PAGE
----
Monday, 30 January 2017

Could LAC digitize one item per resident per year

For a small country, only a bit over 3 million population, the National Library of Wales has big plans. The new strategic plan, Safeguarding Wales’ Culture and Heritage for All: Moving the National Library Forward 2017 – 2021 calls for 15 million items to be digitized in five years. That breaks down to one item per year for each resident.

In Canada that same commitment would see 36.5 million items digitized by or on behalf of Library and Archives Canada each year. How's it going?

LAC's flagship digitization project, the service files of Canada's  640,000 men and women who served in the Great War, will see 32 million images digitized over 5 years. Another total 40 million pages of archival material on microfilm have been digitized by partner Canadiana.ca since 2005, and 3 million by Ancestry.ca. The numbers are updated from a May 2016 speech Saving the world: one record at a time by the Librarian and Archivist of Canada. It's probably missing some items, like photos.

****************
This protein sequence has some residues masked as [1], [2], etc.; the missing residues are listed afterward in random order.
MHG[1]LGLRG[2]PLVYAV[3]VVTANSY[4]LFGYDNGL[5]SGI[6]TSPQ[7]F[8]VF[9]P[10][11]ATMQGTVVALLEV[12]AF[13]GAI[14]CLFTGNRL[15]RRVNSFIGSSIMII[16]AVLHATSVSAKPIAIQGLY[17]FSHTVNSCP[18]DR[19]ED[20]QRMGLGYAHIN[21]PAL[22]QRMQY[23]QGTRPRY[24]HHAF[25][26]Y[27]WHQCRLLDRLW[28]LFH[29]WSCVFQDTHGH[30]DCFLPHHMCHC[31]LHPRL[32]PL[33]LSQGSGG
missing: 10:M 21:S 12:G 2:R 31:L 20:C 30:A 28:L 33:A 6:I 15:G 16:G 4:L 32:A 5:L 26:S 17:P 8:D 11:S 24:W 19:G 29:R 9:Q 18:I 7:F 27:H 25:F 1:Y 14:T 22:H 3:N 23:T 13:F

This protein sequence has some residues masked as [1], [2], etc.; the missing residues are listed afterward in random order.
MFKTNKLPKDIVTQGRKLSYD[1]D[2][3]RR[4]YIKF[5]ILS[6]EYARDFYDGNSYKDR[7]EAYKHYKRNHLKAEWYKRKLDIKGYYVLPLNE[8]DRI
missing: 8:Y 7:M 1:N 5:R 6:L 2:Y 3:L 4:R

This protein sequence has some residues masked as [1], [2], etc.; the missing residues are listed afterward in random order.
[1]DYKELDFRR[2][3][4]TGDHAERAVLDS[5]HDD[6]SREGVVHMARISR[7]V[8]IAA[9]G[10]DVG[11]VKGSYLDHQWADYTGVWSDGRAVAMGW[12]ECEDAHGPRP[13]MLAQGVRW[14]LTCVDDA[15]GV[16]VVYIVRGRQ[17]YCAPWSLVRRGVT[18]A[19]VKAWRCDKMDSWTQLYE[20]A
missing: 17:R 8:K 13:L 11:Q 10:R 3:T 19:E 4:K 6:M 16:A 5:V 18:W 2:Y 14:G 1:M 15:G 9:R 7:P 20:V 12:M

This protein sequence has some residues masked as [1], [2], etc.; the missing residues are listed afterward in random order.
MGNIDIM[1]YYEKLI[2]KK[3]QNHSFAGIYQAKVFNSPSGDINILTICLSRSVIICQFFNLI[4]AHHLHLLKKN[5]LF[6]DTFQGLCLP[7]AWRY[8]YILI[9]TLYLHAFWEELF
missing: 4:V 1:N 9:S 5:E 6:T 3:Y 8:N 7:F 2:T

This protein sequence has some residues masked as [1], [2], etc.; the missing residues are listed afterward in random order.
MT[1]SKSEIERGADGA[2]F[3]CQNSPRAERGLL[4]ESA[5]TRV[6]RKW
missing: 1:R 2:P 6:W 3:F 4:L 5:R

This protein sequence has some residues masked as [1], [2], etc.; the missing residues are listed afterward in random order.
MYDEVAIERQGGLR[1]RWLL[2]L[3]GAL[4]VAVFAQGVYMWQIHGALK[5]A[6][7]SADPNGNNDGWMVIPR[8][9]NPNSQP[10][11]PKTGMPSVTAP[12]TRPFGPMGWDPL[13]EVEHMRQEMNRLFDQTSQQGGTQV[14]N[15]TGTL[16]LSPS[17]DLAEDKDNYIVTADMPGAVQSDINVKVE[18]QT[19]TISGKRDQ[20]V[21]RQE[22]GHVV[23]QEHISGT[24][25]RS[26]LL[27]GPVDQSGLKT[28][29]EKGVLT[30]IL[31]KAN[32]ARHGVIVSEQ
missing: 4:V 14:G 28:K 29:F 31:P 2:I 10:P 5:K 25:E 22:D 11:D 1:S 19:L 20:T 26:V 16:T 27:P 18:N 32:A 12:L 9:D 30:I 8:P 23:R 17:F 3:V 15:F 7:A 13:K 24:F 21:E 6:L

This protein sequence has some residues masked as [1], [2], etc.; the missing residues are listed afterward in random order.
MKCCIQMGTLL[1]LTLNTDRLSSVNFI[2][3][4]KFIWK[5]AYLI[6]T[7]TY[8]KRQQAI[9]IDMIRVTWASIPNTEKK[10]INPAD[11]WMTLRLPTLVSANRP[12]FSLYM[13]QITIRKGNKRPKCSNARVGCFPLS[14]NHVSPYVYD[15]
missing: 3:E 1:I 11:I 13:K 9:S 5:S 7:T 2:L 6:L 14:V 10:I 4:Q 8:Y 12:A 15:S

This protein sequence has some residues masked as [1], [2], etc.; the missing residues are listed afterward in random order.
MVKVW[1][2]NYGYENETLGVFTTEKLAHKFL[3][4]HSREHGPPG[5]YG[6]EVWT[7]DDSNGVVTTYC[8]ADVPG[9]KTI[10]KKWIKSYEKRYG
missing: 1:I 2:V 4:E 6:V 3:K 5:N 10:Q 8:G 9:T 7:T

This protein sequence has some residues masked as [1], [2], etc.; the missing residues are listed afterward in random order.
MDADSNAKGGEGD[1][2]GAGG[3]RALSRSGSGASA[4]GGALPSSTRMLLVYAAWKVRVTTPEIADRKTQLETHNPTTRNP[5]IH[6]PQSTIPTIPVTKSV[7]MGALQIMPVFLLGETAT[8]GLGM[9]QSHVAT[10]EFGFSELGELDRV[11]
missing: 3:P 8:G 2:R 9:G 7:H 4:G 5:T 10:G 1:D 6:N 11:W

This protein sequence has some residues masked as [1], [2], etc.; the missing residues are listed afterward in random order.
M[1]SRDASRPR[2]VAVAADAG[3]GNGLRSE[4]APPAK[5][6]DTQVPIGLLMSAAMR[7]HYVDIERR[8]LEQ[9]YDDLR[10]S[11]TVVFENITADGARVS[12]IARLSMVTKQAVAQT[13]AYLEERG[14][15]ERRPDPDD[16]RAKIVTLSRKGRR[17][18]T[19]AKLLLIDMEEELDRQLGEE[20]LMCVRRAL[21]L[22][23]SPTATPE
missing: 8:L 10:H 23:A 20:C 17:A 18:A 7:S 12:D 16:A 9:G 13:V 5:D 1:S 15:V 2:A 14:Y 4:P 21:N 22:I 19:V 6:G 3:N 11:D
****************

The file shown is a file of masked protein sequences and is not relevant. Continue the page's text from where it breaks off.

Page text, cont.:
The NLW has already digitized and made searchable 1.1 million newspaper pages which is 1.1 million more than LAC.

In his May speech  Dr. Guy Berthiaume said "Business is digital, government is digital, and, to put it bluntly, Canada is a digital nation.". Will LAC's digital initiatives match those of Wales? In numbers, what is LAC's goal for digitization of Canada's heritage?


1 comment:

Anonymous said...

If you expect LAC to focus on digital, I fear you will be disappointed. Despite some progress on the FWW files, its painstakingly slow.

LAC is still focused on analogue. Just look at its plans:

1) Build a new glorified super warehouse with robots in Gatineau. It will store boxes. Cost - almost $250M
2) Co-locate its Library storefront with the City of Ottawa in a new library facility. Cost - looks like around $70M
3) Propose to use the old US embassy for the portrait gallery. Cost - who knows.

Meanwhile, back in digital land, LAC can't even receive electronic files from the Government's standard recordkeeping system (and were called out for this by the OAG in 2014).

I'm just saying - don't hold your breath!